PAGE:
Obviously ‘Out’

I recently received a message that included reference to me being ‘obviously out’ (in a totally positive way) and it made me realize how not only my sexuality, but also my perspective, has changed over the past year. Once, I worried that someone would notice my longing gazes were directed at women, but today I find myself grinning when a stranger can identify that I’m gay (especially when my girlfriend isn’t by my side). In no way do I need the validation of strangers or society, but to me, their acknowledgement tells me that my that my exterior is finally a true reflection of who I am on the inside.

I’ve only been ‘out’ for a short time and I still remember feeling cautious, unsure what it would mean to truly feel the feelings that I had. I worried about being judged and becoming a topic of small town gossip. And I even worried that the societal perception that I had a shitty ex-husband and was ‘off men for a while’ might be true (to be clear, its definitely not). I spent a lot time in my head trying to understand what the implications would be if I was gay, if I was out and if people knew that it was women, and not men, that I was attracted to. I think at some level I was simply afraid that my life would be harder if I was gay.

And the truth is, in some ways my life probably is harder, but without question, it’s also happier. I’ll take hard and happy over easy and miserable every single day of the week, and I guess in a sense, we do. My girlfriend and I live in a small mining town, and although I wouldn’t consider everyone in our town inclusive and accepting, there certainly is a subset of the population that are. Since my girlfriend moved in 7 months ago she’s continually amazed how many people know who she is and what our situation is. People know her name, my name, my kids name and the days they are at their dad’s and they have no problem bringing it up and that’s just our reality.

The truth is, it matters a lot less what others think than I ever expected. Perhaps for the first time in my life, my heart is guiding my path and my journey and that gives me the strength to dismiss those that are not worthy of my time or energy.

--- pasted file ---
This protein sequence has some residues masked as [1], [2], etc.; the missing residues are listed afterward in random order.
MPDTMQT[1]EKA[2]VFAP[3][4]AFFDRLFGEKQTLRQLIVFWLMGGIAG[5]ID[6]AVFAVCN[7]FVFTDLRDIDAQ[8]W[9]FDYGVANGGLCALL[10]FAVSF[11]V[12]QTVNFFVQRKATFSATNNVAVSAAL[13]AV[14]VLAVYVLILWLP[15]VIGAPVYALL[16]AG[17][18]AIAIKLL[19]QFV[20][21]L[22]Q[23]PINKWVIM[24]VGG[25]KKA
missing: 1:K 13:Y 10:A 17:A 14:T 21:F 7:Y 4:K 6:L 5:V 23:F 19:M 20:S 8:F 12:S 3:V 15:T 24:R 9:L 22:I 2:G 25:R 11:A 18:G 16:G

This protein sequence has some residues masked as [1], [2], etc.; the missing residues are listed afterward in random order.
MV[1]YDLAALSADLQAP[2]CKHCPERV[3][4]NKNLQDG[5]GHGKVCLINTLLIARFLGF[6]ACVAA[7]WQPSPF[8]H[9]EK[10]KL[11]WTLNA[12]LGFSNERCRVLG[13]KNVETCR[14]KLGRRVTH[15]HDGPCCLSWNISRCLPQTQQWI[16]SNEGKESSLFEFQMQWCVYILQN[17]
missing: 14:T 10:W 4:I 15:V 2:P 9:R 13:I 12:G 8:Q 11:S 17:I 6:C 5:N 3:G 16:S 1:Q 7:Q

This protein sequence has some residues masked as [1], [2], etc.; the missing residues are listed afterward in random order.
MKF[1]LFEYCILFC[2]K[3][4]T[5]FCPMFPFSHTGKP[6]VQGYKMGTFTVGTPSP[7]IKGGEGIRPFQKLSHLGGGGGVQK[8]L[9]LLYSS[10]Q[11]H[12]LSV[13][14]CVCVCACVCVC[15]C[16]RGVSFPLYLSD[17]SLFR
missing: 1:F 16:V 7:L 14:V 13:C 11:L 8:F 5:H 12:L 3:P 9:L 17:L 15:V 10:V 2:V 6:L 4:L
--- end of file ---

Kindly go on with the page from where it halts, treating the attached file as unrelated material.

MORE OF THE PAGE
Today, the happy I’ve earned by being me, far outweighs the fear I had when I felt scared and alone. Never in my wildest dreams could I have anticipated how freeing it would feel to unravel my grip on the life society told me to strive for and instead allow my fingertips to waver in the wind of my soul.

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Living my Happy, Hippy, Homo Life

Not all that long ago, I was plagued by questions; I was alone in a sea of uncertainty. I had no idea who I was, where I was going or even what I wanted for myself in this lifetime.  Nothing is ever certain, and everything can change in a moment, but today (and all the days, if I’m honest) I’m surrounded by peace, self-love and a sense of purpose.

According to Google, purpose is “the reason for which something is done or created or for which something exists.”

I know now, my purpose isn’t to achieve society’s goals; I don’t exist to be a daughter, sister, mother, wife or friend. My success in life cannot be measured by  my marriage (or lack thereof), my job, my home or any other external factor.

There is only one yardstick that can measure my success and it exists within me and me alone. The fullness of my heart, the satisfaction of my soul and the authenticity that shines in my eyes, my smile and everything I do is all that is required to know I’m living my best life.

I love my happy, hippy, homo life and I am proud of the choices I make each and every day to be my authentic self.

And quite frankly, anyone who doesn’t like it can go fuck  themselves.

 

So homo

I love that my girlfriend has helped me embrace the humour of gay stereotypes. Last week, I pulled up in my lifted truck, wearing my flannel and listening to loud pop music and I had to giggle as she smiled while announcing I was ‘so homo’.

The first time I heard her say something was ‘so gay’, ‘so homo’ or ‘gayer than us’ I was surprised and a little bit confused. Was it ok to say that? Ok to laugh? I’ve come to realize that its all about the intent.

As gay women, we may be walking a fine line by using words that historically have had negative connotations, but its our choice to own them. It is our perogative to find joy and humour in societies perceptions. The truth is, as individuals and as a couple, we DO fit some gay stereotypes and that’s OK.

We are living our truth, being ourselves and finding our unique brand of happy and that includes embracing our sexuality and our place within a world that is evolving in its acceptance of those that don’t meet traditional expectations.

So when my girlfriend tells me my body language screams gay, I wear that label with pride and a smile on my face, because it turns out, I am in fact, ‘so homo’.

Why do we need labels anyways?

I’ve been thinking about labels a lot lately. How adamant I was, just a year ago, that I didn’t need a label and yet, how transformative it was for me to finally accept I was a lesbian.

My world seemed to explode, in the best possible way, when I embraced my gay; life seemed easier and more manageable when I stopped distrusting the fundamental core of my being.

And yet, in many ways, life was (and is) harder.

It’s harder because there’s no longer an inherent acceptance of my partner, no assumed ally around every corner. There are moments, when I have to take pause because I can feel the weight of the stares and the disgust mingled with curiosity that hangs heavy in the air.